trace element
ion
rock
Minerals
amphibolite facies
mica
schist
chlorite
biotite
mineral
Sediments
clinozoisite
lawsonite
Amphibole Asbestos

Keywords

  • Blueschist
  • Chemical cycling
  • Devolatilization
  • Ion microprobe
  • Subduction zones
  • White mica

ASJC Scopus subject areas

  • Geochemistry and Petrology

Cite this

Cycling of B, Li, and LILE (K, Cs, Rb, Ba, Sr) into subduction zones : SIMS evidence from micas in high-P/T metasedimentary rocks. / Edward Bebout, Gray; Bebout, Ann E.; Graham, Colin M.

In: Chemical Geology, Vol. 239, No. 3-4, 30.04.2007, p. 284-304.

Research output: Contribution to journalArticle

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T1 - Cycling of B, Li, and LILE (K, Cs, Rb, Ba, Sr) into subduction zones

T2 - SIMS evidence from micas in high-P/T metasedimentary rocks

AU - Edward Bebout, Gray

AU - Bebout, Ann E.

AU - Graham, Colin M.

PY - 2007/4/30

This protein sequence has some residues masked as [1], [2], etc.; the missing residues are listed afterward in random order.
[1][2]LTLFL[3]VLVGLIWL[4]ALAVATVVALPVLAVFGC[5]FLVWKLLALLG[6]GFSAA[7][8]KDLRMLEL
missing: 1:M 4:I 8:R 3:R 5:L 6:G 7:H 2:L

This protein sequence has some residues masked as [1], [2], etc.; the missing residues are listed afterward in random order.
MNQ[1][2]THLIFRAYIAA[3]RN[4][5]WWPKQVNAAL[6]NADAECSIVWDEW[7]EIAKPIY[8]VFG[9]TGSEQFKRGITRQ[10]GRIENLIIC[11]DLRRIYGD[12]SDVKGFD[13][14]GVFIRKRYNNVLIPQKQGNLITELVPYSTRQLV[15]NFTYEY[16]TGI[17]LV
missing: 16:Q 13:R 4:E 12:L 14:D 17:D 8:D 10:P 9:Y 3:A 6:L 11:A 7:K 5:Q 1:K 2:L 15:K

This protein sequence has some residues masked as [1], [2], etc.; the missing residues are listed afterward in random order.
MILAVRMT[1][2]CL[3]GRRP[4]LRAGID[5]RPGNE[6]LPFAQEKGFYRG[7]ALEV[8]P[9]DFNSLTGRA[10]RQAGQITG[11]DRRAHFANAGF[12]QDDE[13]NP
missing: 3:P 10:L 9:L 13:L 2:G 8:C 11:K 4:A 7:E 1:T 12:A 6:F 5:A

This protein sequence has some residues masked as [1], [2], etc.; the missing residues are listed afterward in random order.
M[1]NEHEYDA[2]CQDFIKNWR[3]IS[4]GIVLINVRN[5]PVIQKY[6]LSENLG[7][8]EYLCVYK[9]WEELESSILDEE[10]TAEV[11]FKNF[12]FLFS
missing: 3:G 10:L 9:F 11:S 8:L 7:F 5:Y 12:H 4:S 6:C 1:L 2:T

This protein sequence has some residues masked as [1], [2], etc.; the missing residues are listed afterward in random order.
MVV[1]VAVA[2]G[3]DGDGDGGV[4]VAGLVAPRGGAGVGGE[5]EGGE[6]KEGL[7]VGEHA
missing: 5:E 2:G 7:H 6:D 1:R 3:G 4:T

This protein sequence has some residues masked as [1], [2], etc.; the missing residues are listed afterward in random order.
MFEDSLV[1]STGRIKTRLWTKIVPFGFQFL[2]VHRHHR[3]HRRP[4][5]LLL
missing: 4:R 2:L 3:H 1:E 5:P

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N2 - The Catalina Schist (California) affords a unique opportunity to evaluate the effects of varying prograde P-T paths on the magnitudes of devolatilization and chemical/isotopic alteration of subducting sediments. Analysis of a suite of trace elements (Li, B, Rb, Sr, Cs, Ba) in micas obtained by secondary ion mass spectrometry (SIMS) complements previously published whole-rock data for metasedimentary rocks in the Catalina Schist and circumvents problems associated with chemical/isotopic overprinting during retrogression, further elucidating trace element redistribution during devolatilization along prograde P-T paths. SIMS mineral analyses confirm the inference from the whole-rock data that white mica (and in a few higher-grade samples, also biotite) is the dominant reservoir for B, Rb, Ba, and Cs. The mineral residency of Li and Sr is more complex, as Li is also highly concentrated in chlorite (where present) and in some amphiboles, and Sr whole-rock budgets are strongly influenced by the presence or absence of Ca-rich phases (e.g., lawsonite, clinozoisite, minor carbonate and titanite). Changes of concentrations of B and Cs, in white micas, with increasing metamorphic grade parallel the whole-rock trends, further demonstrating the loss of these elements from recrystallizing white micas during prograde devolatilization reactions. Trace element data for other minerals in the metasedimentary samples (Ca-Al silicates, plagioclase, chlorite, biotite, garnet, kyanite) confirm expected concentrations as related to ionic radius and charge and demonstrate element redistribution during prograde (and retrograde) reactions. For amphibolite-facies metasedimentary rocks, multiple generations of white mica, including a finer-grained, higher-Si generation related to retrogradation, have distinct trace element compositions. In pegmatites produced by partial melting at amphibolite-facies conditions, B, Li, and the LILE are similarly concentrated in coarse-grained muscovite, indicating inheritance of trace element compositions from their metasedimentary sources. These SIMS data, combined with the whole-rock data for the same samples, demonstrate that the deep transfer of relatively "fluid-mobile" trace elements is strongly dependent upon the prograde P-T path experienced by the subducting sediments. Efficient retention of B, Cs, and N in micas, to depths of > 40 km, is evident from study of these and other forearc metasedimentary suites that experienced low-T prograde paths representative of most modern subduction zones, and is consistent with models invoking additions of these elements from the slab into arc source regions, perhaps to contribute to the across-arc chemical trends (Be/Be, B/La, Cs/Th, Ba/Th) observed in some margins.